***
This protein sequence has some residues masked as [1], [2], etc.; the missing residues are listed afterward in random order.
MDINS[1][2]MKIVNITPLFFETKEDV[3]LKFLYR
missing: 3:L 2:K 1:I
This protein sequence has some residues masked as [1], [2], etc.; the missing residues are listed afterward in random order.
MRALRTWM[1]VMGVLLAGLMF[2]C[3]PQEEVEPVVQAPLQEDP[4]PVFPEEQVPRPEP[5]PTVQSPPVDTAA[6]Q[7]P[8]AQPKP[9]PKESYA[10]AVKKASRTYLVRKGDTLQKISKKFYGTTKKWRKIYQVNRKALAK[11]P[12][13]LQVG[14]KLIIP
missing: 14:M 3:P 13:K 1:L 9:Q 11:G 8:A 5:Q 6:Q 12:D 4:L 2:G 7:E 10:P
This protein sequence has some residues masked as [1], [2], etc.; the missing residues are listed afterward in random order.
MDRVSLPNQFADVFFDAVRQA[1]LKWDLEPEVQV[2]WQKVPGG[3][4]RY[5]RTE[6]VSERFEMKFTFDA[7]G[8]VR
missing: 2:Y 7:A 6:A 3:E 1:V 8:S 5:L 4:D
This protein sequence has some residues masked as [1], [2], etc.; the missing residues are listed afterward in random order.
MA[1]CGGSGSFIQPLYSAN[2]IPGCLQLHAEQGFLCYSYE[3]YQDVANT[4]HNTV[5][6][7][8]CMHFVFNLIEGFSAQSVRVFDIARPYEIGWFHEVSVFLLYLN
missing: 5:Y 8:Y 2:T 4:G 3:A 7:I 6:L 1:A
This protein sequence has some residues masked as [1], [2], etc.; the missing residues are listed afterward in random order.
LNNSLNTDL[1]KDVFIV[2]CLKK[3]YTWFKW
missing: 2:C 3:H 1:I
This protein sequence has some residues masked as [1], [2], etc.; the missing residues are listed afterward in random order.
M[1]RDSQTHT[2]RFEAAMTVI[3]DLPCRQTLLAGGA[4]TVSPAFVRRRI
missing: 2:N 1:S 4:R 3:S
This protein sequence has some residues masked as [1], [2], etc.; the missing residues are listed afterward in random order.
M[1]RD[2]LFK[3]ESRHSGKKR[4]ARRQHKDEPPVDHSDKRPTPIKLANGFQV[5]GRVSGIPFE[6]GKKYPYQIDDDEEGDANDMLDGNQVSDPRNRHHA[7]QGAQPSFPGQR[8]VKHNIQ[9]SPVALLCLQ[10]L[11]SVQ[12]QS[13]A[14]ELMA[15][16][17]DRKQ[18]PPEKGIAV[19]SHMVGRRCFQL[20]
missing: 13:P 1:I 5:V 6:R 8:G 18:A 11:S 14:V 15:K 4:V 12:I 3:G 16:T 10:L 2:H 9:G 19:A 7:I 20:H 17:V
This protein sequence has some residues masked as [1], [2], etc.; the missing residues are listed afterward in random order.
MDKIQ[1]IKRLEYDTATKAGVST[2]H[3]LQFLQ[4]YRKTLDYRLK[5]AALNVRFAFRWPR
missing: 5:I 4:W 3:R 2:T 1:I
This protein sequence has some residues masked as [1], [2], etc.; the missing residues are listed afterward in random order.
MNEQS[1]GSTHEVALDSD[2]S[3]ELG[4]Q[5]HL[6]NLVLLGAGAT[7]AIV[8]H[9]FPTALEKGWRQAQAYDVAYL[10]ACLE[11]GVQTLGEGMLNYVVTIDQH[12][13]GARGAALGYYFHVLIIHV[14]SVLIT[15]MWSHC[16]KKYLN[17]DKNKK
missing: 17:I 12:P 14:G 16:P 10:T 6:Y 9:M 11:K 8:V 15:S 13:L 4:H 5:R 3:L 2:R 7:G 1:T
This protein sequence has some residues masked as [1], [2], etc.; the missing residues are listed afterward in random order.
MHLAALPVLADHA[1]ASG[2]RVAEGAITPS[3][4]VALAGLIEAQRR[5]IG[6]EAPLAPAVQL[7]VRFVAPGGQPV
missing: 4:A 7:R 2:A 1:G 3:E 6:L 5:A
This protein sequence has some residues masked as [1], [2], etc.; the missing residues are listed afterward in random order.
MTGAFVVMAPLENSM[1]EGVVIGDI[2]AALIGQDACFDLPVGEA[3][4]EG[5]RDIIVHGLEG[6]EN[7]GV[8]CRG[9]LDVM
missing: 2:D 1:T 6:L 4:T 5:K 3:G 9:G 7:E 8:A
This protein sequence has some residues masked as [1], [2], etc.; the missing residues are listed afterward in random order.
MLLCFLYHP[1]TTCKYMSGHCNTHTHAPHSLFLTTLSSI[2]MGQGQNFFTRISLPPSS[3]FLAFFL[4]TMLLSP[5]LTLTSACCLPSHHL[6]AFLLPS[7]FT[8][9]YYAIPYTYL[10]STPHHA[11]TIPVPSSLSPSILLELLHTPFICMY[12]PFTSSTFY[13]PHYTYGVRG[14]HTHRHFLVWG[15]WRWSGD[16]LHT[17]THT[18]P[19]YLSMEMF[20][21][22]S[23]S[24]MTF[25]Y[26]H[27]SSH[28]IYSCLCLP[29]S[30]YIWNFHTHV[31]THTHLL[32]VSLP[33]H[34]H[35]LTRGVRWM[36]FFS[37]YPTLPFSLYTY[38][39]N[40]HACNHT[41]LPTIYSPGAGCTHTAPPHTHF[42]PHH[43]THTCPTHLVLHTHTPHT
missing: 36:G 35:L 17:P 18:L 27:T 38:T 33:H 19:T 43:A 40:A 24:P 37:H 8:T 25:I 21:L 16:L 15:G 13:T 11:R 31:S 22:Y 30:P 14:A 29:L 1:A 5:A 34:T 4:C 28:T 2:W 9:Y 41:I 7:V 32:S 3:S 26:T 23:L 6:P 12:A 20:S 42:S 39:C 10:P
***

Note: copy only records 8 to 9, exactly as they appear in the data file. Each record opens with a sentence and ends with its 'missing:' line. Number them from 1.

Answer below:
This protein sequence has some residues masked as [1], [2], etc.; the missing residues are listed afterward in random order.
MDKIQ[1]IKRLEYDTATKAGVST[2]H[3]LQFLQ[4]YRKTLDYRLK[5]AALNVRFAFRWPR
missing: 5:I 4:W 3:R 2:T 1:I
This protein sequence has some residues masked as [1], [2], etc.; the missing residues are listed afterward in random order.
MNEQS[1]GSTHEVALDSD[2]S[3]ELG[4]Q[5]HL[6]NLVLLGAGAT[7]AIV[8]H[9]FPTALEKGWRQAQAYDVAYL[10]ACLE[11]GVQTLGEGMLNYVVTIDQH[12][13]GARGAALGYYFHVLIIHV[14]SVLIT[15]MWSHC[16]KKYLN[17]DKNKK
missing: 17:I 12:P 14:G 16:P 10:T 6:Y 9:M 11:K 8:V 15:S 13:L 4:H 5:R 3:L 2:R 7:G 1:T